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Colquitt v. Buckhead Surgical Associates, LLC

Court of Appeals of Georgia, Fourth Division

June 28, 2019

COLQUITT
v.
BUCKHEAD SURGICAL ASSOCIATES, LLC et al.

          DOYLE, P. J., McFADDEN, P.J. and COOMER, J.

          McFadden, Presiding Judge.

         This case arises out of the termination of a member of a medical practice. That former member, the plaintiff below, challenges the grant of summary judgment to two of the remaining members, defendants below, on his breach of fiduciary duty claims. Because there are no genuine issues of material fact, we affirm. Also before us are challenges to the dismissal of breach of fiduciary duty claims as to two other members. But because the complaint failed to state a claim upon which relief could be granted as to those defendants, we also affirm those dismissals.

         1. Facts and procedural posture.

         In January 2013, doctors J. Dewayne Colquitt and Kevin McGill founded Buckhead Surgical Associates, LLC ("BSA"), a medical practice, and Buckhead Surgery Center, LLC ("BSC"), the practice's surgery center. Three other doctors, Lee Skandalakis, Charles Procter, and C. Daniel Smith, subsequently joined the practice as members of BSA and BSC. Colquitt was the first managing member of the practice.

         In April 2015, Colquitt was removed by the other members as managing member, and Skandalakis and Smith were appointed as co-managing members. On May 18, 2015, in a letter sent by his attorney, Colquitt notified the other members that he wanted to leave the practice and proposed buyout terms. On May 22, 2015, the other members voted to terminate Colquitt's employment both for cause, finding 17 grounds for termination, and alternatively, without cause. That same day, the members notified Colquitt by letter that he was immediately terminated for cause, that he was no longer permitted access to the practice's premises or computer system, and that the practice would provide medical care to patients previously treated by him if they did not request that their care be transferred to Colquitt.

         In April 2016, Colquitt filed a complaint against BSA, BSC, Smith, Skandalakis, McGill, and Procter, which he amended three months later in July 2016. In the complaint and amended complaint, Colquitt asserted claims for breach of fiduciary duty, breach of contract, punitive damages, and attorney fees. In August 2016, the trial court entered an order that, among other things, dismissed all claims against McGill. In January 2017, the trial court entered an order that dismissed all claims against Procter. In September 2017, Colquitt filed a second amended complaint, naming only BSA, BSC, Smith, and Skandalakis as defendants. In December 2017, the trial court entered an order granting summary judgment to Smith and Skandalakis as to the breach of fiduciary duty claims. Colquitt appeals.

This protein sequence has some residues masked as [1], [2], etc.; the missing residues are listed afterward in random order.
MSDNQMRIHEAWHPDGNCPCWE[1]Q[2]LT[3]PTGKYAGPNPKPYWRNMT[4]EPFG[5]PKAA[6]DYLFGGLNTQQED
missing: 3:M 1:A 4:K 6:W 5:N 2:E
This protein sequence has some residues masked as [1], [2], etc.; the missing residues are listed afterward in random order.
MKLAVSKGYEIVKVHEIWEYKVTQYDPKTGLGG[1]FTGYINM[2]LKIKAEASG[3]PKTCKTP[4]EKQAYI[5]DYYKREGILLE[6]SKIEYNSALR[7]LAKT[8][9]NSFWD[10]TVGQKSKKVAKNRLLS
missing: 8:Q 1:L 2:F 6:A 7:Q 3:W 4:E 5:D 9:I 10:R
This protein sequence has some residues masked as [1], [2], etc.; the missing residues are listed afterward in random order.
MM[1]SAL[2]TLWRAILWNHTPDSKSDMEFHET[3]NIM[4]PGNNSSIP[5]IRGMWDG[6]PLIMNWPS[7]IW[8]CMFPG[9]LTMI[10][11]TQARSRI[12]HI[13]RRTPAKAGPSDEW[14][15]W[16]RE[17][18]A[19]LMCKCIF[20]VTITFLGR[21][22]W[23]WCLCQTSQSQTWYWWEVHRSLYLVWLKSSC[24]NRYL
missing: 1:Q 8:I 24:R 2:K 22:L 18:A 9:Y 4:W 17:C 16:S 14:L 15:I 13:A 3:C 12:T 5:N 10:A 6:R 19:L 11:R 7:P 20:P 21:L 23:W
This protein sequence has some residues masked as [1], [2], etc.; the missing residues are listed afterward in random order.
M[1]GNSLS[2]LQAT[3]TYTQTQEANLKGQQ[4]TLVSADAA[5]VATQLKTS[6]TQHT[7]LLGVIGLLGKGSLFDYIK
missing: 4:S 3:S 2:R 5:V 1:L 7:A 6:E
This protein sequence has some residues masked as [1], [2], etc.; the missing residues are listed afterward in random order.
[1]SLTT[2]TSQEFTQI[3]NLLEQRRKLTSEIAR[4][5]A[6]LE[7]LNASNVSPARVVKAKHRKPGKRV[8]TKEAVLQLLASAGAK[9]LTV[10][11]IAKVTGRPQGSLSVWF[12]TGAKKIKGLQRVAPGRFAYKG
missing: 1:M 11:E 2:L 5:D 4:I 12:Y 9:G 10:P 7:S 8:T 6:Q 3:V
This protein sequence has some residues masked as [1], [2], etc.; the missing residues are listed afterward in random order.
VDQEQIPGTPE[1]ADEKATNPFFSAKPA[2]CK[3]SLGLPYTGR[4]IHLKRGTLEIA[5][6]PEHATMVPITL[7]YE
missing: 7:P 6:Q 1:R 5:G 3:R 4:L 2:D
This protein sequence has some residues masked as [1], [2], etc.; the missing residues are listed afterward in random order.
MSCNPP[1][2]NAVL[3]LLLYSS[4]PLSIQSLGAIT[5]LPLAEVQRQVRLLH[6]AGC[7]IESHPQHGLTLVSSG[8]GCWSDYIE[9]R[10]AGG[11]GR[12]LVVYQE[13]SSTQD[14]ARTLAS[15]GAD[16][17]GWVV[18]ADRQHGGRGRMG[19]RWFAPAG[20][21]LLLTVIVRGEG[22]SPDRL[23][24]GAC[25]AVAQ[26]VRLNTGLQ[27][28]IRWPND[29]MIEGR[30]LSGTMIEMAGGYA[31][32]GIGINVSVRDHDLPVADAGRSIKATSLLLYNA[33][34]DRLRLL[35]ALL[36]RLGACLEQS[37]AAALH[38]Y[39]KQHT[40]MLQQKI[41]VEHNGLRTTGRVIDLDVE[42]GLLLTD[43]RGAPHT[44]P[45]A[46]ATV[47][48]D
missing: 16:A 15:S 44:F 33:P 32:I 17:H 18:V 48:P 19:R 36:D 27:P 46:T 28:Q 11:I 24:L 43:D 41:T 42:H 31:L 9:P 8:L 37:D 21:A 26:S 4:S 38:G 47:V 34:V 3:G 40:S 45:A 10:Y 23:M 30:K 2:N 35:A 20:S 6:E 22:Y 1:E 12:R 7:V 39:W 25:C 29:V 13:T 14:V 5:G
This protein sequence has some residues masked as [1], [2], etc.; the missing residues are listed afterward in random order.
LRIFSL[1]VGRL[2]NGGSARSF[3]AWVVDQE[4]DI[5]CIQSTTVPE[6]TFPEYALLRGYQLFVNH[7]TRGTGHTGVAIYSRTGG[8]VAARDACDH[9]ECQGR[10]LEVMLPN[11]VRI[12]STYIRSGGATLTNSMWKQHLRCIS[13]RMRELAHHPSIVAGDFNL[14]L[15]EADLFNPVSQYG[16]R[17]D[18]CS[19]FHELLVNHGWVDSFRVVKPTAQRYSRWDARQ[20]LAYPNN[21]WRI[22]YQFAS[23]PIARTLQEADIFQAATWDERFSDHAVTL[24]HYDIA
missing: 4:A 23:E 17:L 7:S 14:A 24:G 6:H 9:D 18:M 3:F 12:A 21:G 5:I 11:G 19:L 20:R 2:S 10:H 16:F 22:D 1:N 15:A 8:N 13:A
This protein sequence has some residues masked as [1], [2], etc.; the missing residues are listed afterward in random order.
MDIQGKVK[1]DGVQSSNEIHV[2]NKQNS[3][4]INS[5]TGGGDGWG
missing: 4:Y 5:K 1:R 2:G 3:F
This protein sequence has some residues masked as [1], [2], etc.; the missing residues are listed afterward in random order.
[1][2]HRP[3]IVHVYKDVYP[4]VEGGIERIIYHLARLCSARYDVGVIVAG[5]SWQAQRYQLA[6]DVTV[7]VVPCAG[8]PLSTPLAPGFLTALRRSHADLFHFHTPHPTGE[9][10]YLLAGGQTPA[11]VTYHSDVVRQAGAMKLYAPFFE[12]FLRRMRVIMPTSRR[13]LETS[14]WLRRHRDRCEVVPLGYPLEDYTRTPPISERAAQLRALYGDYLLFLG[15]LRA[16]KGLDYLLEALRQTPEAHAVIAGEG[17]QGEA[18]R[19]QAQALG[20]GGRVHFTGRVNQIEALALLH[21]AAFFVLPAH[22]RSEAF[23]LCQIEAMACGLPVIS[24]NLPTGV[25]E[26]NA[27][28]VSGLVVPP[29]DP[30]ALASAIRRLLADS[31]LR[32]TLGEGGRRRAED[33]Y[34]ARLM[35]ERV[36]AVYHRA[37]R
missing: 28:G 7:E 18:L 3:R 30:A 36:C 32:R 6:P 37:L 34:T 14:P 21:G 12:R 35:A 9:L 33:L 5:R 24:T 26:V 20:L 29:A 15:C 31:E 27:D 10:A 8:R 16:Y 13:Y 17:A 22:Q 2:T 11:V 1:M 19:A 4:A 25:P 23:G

2. Summary judgment in favor of Smith and Skandalakis.

         Colquitt challenges the trial court's grant of summary judgment to Smith and Skandalakis on the breach of fiduciary duty claims. The challenges are without merit.

To prevail on a motion for summary judgment, the moving party must show that there is no genuine dispute as to a specific material fact and that this specific fact is enough, regardless of any other facts in the case, to entitle the moving party to judgment as a matter of law. When a defendant moves for summary judgment as to an element of the case for which the plaintiff, and not the defendant, will bear the burden of proof at trial the defendant may show that he is entitled to summary judgment either by affirmatively disproving that element of the case or by pointing to an absence of evidence in the record by which the plaintiff might carry the burden to prove that element. And if the defendant does so, the plaintiff cannot rest on his pleadings, but rather must point to specific evidence giving rise to a triable issue. We review a summary judgment ruling de novo, viewing the evidence in the record, as well as any inferences that might reasonably be drawn from that evidence, in the light most favorable to the nonmoving party.

Miller v. FiberLight, LLC, 343 Ga.App. 593, 593-594 (1) (808 S.E.2d 75) (2017) (citations and punctuation omitted).

         In this case, Smith and Skandalakis have shown that there is an absence of evidence as to the breach element of Colquitt's claims for breach of fiduciary duties. See Sewell v. Cancel, 331 Ga.App. 687, 689 (2) (771 S.E.2d 388) (2015) ("A claim for breach of fiduciary duty requires proof of three elements: (1) the existence of a fiduciary duty; (2) breach of that duty; and (3) damage proximately caused by the breach.") (citation and punctuation omitted).

         (a) Termination.

         Colquitt claims that Smith and Skandalakis, as managing members, breached their fiduciary duties to him when they terminated his employment for cause. "Under OCGA § 14-11-305 (1), the managing members of a limited liability company owe fiduciary duties to the company and its member investors." Practice Benefits ...


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